So here are all the ones I tried for this project. And you can see they sort of slowly narrowed in on what I wanted.
I though first maybe something super bulky because that was lots of fun a few weeks ago with Semblance. But then the stitch pattern I’ve got in mind turned out to be a bit too big to make sizing easy at that scale.
Next up I tried a yarn that calls itself heavy worsted, but that I only seem to like if I knit it at the sort of gauge you’d use for sportweight, and that’s not what I want here either.
So next I went for more of a classic worsted weight. But I still wanted a little extra volume and drama, so I held a strand of mohair alongside (because if you hold a strand of mohair alongside, you can work at a slightly looser gauge than you otherwise might and still get a nice substantial fabric, because the mohair fills in the spaces between the stitches a bit). But it was a tiny bit too dark.
So I finally arrived at a similar but slightly lighter color, also with mohair alongside.
Now, since I know the first three weren’t the right choice, I didn’t even bother to block them. I just ripped them out and wound the yarn back up. No yarn is wasted or hurt at all (yes, even the mohair, it rips just fine if you’re careful and use nice mohair).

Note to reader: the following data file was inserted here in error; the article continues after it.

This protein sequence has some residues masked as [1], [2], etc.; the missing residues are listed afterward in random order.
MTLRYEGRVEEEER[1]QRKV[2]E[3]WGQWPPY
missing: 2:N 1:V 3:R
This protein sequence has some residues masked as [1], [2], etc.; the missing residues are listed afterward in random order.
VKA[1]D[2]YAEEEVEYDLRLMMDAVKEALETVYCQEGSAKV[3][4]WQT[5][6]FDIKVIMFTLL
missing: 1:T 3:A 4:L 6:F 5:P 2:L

The fourth one is the right yarn, but is absolutely NOT the right sort of swatch to check gauge with (it’s way too small for that). So I’ll rip it, knit a swatch that’s big enough to check gauge on, and that swatch I will block.
But even then, the yarn isn’t wasted because you can unravel your blocked swatch just as easily (you’ll just need to soak the yarn to get the kinks out before you use it again, you can search for ‘kinked yarn‘ here on the blog if you don’t know how to do that, I’ve talked about it lots of times before).
So yeah, swatching is worth it, there are different kinds of swatches (in this case ‘do I like the stitch in this yarn’ swatches and ‘how big is this thing going to be’ swatches), and swatching absolutely does not waste yarn. And the more swatching you do, the more you will be in charge of your knitting!